2. Allergic Contact Dermatitis, or delayed hypersensitivity: A Type IV immune reaction, caused by chemical additives used in glove manufacturing, rather than latex itself. Onset of Type IV reactions is slow, usually beginning 18 to 24 hours after exposure and peaking at 48 hours after exposure. Each exposure may lead to increased sensitization and more severe reactions, with symptoms such as red, raised, palpable area with bumps, sores, and horizontal cracks that may extend up the forearm.1

3. Latex allergy: Characterized by immediate hypersensitivity, a true latex allergy is a systemic Type I IgE-mediated response to plant proteins in natural rubber latex, leading to local swelling, redness, edema, itching, and systemic reactions. Type I reactions are immediate; usually within minutes, symptoms occur such as rhinitis, conjunctivitis, urticaria, laryngeal edema, bronchospasm, asthma, angioedema, anaphylaxis, and death.1

Both irritant contact dermatitis and allergic contact dermatitis can lead to latex sensitivity. Latex sensitivity is a condition that can develop after repeated exposed to natural rubber latex. The broken skin barrier caused by dermatitis increases the amount of exposure by allowing latex proteins easy access through the skin. When the level of sensitization reaches the individual’s unique threshold level, he or she will express symptoms on subsequent exposure to latex allergens and is considered latex allergic. Anyone with latex sensitivity is at risk of a life-threatening reaction and should be treated in the same manner as a latex allergic individual.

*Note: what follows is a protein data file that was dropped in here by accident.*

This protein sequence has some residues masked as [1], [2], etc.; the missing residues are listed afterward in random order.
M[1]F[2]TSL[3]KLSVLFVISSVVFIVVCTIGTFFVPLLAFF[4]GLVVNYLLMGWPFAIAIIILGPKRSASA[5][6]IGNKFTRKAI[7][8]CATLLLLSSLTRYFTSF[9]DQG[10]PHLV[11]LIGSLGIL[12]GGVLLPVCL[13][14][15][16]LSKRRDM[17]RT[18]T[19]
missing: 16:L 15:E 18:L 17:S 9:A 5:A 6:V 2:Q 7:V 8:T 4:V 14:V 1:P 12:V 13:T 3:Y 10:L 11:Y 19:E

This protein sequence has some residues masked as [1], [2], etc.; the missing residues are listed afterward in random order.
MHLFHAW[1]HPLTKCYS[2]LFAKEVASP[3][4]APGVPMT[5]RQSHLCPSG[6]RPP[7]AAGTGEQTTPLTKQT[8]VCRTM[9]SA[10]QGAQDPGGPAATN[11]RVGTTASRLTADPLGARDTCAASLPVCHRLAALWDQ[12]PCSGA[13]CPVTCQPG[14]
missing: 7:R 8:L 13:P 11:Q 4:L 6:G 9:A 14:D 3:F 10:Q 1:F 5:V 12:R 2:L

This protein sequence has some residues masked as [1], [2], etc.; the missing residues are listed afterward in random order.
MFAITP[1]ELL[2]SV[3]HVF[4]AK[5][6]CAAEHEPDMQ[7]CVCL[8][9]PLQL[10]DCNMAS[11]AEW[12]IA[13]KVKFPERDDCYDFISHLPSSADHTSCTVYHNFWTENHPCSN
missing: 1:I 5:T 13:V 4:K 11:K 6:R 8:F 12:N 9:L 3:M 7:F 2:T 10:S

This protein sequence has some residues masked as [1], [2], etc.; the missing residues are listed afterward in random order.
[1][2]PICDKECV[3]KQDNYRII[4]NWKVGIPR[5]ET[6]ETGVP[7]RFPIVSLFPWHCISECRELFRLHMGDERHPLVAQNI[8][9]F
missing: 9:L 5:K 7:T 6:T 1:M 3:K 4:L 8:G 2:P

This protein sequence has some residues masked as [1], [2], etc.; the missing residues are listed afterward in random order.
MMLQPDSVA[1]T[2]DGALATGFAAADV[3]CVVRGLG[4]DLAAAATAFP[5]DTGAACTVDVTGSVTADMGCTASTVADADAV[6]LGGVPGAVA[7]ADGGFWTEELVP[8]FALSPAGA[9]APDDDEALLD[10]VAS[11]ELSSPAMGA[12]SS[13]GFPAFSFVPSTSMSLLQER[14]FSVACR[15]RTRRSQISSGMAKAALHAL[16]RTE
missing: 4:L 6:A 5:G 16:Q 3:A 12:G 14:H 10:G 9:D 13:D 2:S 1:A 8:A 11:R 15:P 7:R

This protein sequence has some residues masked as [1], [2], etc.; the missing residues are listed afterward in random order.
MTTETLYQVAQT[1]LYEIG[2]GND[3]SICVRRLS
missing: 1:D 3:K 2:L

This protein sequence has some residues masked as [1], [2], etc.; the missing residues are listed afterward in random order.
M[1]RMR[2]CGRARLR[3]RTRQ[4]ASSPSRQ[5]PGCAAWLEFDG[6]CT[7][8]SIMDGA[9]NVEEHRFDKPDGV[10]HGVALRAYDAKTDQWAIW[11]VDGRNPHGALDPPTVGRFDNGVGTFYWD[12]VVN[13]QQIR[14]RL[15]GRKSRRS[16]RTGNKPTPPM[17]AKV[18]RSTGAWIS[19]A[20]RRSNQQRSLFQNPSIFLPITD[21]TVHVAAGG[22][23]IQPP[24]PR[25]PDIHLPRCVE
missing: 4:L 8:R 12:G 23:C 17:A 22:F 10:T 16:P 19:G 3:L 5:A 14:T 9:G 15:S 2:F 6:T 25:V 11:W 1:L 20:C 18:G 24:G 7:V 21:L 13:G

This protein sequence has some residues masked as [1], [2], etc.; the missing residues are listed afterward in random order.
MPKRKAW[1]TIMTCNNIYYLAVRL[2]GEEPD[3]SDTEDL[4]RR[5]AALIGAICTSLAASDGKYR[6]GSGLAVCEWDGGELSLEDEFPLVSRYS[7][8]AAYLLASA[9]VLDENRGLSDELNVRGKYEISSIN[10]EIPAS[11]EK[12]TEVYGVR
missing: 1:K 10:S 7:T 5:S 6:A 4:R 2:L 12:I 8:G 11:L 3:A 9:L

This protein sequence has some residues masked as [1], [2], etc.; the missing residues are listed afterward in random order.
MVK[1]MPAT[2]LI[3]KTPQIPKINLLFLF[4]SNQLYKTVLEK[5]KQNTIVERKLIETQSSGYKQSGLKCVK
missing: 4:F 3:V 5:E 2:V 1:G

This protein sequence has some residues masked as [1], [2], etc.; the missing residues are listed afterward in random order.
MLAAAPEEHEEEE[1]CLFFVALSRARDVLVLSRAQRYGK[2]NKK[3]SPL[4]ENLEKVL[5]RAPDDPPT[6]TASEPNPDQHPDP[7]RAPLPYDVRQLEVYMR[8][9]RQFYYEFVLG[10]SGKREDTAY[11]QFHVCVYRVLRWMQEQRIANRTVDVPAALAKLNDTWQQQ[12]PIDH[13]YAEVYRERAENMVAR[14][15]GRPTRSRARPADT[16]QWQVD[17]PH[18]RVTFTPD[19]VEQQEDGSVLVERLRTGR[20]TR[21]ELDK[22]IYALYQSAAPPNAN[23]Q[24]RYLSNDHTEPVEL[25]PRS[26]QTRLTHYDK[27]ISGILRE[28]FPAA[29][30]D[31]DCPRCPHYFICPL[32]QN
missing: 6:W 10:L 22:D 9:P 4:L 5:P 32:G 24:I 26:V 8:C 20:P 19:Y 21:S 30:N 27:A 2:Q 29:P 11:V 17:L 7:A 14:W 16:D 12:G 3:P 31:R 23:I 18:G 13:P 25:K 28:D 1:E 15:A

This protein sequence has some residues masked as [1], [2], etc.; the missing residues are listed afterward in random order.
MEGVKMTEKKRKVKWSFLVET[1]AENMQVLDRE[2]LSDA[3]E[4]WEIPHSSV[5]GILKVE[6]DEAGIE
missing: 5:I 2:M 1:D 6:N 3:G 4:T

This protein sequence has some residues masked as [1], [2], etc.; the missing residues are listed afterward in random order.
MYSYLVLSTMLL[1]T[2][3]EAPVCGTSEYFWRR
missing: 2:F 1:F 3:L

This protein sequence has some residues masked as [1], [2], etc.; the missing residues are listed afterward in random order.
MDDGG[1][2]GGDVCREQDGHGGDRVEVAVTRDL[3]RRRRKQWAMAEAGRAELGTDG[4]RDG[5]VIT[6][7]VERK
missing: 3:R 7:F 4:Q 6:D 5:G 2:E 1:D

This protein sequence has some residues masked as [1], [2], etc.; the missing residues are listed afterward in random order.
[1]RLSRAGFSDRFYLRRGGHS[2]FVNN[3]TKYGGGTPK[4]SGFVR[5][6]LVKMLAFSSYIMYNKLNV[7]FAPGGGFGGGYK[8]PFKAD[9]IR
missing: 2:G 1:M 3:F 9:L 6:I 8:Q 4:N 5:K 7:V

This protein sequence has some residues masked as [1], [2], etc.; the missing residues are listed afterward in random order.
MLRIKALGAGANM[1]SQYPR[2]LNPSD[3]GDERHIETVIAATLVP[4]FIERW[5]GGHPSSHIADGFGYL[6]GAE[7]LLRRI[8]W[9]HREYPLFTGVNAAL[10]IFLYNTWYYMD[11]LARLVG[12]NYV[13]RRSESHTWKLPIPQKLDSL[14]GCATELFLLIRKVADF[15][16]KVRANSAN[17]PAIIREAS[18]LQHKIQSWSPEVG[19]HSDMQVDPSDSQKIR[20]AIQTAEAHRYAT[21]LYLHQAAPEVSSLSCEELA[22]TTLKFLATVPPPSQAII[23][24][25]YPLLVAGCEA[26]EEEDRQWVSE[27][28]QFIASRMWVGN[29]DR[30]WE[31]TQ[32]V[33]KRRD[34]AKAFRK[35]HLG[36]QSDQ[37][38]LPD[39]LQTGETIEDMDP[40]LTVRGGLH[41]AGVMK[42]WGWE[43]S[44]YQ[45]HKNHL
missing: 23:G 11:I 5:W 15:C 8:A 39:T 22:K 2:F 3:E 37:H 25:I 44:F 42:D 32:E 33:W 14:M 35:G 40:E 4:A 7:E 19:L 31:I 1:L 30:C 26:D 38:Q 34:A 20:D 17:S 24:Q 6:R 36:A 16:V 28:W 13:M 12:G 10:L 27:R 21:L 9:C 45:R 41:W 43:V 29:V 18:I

For more info about our office being latex free contact us!


 

Kids Day 2013

Kids day has become an annual event at our office! We spend the day creating great memories at the dentist for all of our littlest patients! This year we had an ice cream truck, balloon animals, hot dogs, popcorn, donuts, cookies, face painting, photo booth, tattoos, amusement park tickets, and a 40ft obstacle course!

small kids day


“Ugly” Sweater Day 2012 at Hawkins Complete Dental Service

We all love the holiday season here at Dr. Hawkins office. We decided to have a “friendly” competion of who could find the “ugliest” sweater. The results… well… you decide:


Welcome Back!!

We are happy to have two members of our front office staff back after their maternity leaves.

 Amy Ross welcomed two baby girls, Kenley and Kendall on 7/7/12. They are both starting to laugh and giggle.